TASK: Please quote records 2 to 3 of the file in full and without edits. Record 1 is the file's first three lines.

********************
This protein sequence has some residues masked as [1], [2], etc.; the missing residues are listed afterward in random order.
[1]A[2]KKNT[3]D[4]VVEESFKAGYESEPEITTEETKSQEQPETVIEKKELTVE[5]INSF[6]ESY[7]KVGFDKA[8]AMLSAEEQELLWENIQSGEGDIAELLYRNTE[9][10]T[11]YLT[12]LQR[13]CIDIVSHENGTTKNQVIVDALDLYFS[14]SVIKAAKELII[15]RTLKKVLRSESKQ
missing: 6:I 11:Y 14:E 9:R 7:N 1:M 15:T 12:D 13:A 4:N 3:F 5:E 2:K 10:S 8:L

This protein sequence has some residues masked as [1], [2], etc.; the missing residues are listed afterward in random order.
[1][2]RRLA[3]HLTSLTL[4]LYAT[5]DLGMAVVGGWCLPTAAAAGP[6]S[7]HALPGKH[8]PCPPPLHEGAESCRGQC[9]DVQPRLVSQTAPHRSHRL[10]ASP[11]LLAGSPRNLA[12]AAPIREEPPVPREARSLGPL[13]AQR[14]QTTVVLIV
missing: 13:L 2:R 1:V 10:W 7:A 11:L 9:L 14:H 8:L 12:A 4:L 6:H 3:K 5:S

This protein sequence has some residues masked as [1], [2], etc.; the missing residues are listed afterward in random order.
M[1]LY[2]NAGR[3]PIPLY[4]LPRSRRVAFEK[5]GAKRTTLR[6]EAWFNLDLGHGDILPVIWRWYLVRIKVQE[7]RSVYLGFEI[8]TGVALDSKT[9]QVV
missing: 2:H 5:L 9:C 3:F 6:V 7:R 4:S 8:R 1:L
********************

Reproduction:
This protein sequence has some residues masked as [1], [2], etc.; the missing residues are listed afterward in random order.
[1][2]RRLA[3]HLTSLTL[4]LYAT[5]DLGMAVVGGWCLPTAAAAGP[6]S[7]HALPGKH[8]PCPPPLHEGAESCRGQC[9]DVQPRLVSQTAPHRSHRL[10]ASP[11]LLAGSPRNLA[12]AAPIREEPPVPREARSLGPL[13]AQR[14]QTTVVLIV
missing: 13:L 2:R 1:V 10:W 7:A 11:L 9:L 14:H 8:L 12:A 4:L 6:H 3:K 5:S

This protein sequence has some residues masked as [1], [2], etc.; the missing residues are listed afterward in random order.
M[1]LY[2]NAGR[3]PIPLY[4]LPRSRRVAFEK[5]GAKRTTLR[6]EAWFNLDLGHGDILPVIWRWYLVRIKVQE[7]RSVYLGFEI[8]TGVALDSKT[9]QVV
missing: 2:H 5:L 9:C 3:F 6:V 7:R 4:S 8:R 1:L